HyperFlex 4.0 Will Help Cisco Address Emerging Edge IT Demands, but Cisco Must Also Pay Heed to Adjacent Concerns

C. Drake

Summary Bullets:

  • Cisco’s soon-to-be-launched HyperFlex 4.0 will come with simplified deployment options and an emphasis on enabling HCI in remote locations such as edge environments.
  • As part of its edge computing strategy, Cisco needs to be able to address adjacent customer concerns about security, architecture design, and workload placement.

On April 12, Cisco’s HyperFlex 4.0 will become commercially available, with the vendor planning to promote the latest version of its hyperconverged infrastructure (HCI) solution as part of its ‘Data Center Anywhere’ strategy. This strategy is based on the recognition that the increasingly distributed character of enterprise data and applications requires a new approach to delivering data center resources, one that brings infrastructure to wherever it is required (see Cisco Targets Emerging Edge IT Opportunities with HyperFlex 4.0,” March 27, 2019).

The latest HyperFlex innovations focus on simplifying deployment and enhancing the performance of the solution and include a major emphasis on enabling HyperFlex for deployment in remote locations such as edge environments. With HyperFlex 4.0, customers can ship ready-to-deploy edge nodes directly from the factory to the required edge locations, while also gaining access to Cisco Intersight, a cloud-based infrastructure management and automation platform. By leveraging Intersight, customers can benefit from a fully automated, zero-touch approach to installing and managing the HyperFlex Edge clusters.

The edge is emerging as a key battleground for HCI vendors, with Cisco competitors such as Dell EMC, Hewlett Packard Enterprise (HPE), and Lenovo having all recently launched solutions that target edge infrastructure opportunities. However, for many enterprise end users, actual engagement with edge computing technologies is still either non-existent or in the very early stages. The deployment of 5G networks and services will likely provide an important stimulus for enterprise edge computing initiatives. But, many enterprises will first need to identify the business case and use cases before investing in emerging edge computing technologies.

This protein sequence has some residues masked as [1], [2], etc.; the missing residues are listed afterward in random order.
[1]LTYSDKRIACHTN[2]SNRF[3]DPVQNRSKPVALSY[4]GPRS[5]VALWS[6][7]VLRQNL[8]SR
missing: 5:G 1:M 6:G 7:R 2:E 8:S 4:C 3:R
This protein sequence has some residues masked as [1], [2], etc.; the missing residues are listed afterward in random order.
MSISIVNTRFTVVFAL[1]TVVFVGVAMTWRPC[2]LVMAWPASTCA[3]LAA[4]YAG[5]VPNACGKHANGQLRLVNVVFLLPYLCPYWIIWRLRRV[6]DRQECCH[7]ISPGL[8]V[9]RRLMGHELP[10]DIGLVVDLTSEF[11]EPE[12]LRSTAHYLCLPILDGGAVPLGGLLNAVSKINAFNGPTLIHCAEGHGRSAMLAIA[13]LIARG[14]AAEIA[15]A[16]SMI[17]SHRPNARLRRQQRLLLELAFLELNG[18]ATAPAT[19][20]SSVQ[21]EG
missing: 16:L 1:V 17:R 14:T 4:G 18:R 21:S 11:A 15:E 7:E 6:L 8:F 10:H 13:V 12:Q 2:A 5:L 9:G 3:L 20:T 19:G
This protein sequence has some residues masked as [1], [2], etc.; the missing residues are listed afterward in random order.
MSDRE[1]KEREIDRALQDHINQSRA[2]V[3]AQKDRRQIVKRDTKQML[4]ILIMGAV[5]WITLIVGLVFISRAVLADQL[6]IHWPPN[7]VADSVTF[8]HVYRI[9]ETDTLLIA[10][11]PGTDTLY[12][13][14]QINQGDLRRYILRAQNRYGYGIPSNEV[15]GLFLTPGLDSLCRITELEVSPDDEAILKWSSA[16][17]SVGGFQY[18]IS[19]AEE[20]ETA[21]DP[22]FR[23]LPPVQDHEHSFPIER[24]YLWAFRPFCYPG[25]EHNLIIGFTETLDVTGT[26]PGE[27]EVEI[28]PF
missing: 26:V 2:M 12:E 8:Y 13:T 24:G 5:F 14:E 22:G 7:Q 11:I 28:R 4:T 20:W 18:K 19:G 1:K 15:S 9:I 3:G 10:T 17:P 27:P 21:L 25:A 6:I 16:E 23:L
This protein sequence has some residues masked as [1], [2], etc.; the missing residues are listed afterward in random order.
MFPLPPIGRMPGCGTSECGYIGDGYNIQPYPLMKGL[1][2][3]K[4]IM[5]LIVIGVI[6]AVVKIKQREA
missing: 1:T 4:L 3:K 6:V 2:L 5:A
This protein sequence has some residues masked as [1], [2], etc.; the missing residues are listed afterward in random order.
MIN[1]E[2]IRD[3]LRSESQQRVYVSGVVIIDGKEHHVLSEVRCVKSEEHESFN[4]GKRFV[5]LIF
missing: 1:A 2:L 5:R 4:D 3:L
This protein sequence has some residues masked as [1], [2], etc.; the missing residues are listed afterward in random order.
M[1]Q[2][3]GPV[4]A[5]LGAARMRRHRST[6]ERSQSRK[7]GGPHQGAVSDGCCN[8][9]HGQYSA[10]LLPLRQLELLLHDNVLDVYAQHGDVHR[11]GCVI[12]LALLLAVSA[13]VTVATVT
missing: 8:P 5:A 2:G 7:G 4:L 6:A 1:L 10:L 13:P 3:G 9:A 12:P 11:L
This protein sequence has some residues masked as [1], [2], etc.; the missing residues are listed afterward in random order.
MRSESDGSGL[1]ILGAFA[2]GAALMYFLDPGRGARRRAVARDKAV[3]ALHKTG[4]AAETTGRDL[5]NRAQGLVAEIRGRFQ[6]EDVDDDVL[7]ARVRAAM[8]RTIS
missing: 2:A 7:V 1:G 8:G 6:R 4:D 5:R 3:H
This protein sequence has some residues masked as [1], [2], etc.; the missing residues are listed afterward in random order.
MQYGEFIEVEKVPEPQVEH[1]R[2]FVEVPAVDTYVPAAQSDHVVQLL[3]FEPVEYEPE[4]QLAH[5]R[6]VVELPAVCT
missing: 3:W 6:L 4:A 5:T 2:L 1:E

As it develops and promotes its ‘Data Center Anywhere’ strategy, with HyperFlex as a key component, Cisco will need to show that it can compete against the aforementioned HCI competitors on a range of points that include the cost, flexibility, and manageability of its solutions. Cisco also needs to demonstrate to potential customers that it is the right infrastructure partner to help them address the full range of adjacent challenges and concerns in relation to edge computing and distributed IT; these include all-important questions about security, architecture design, and placement and management of diverse sets of workloads.

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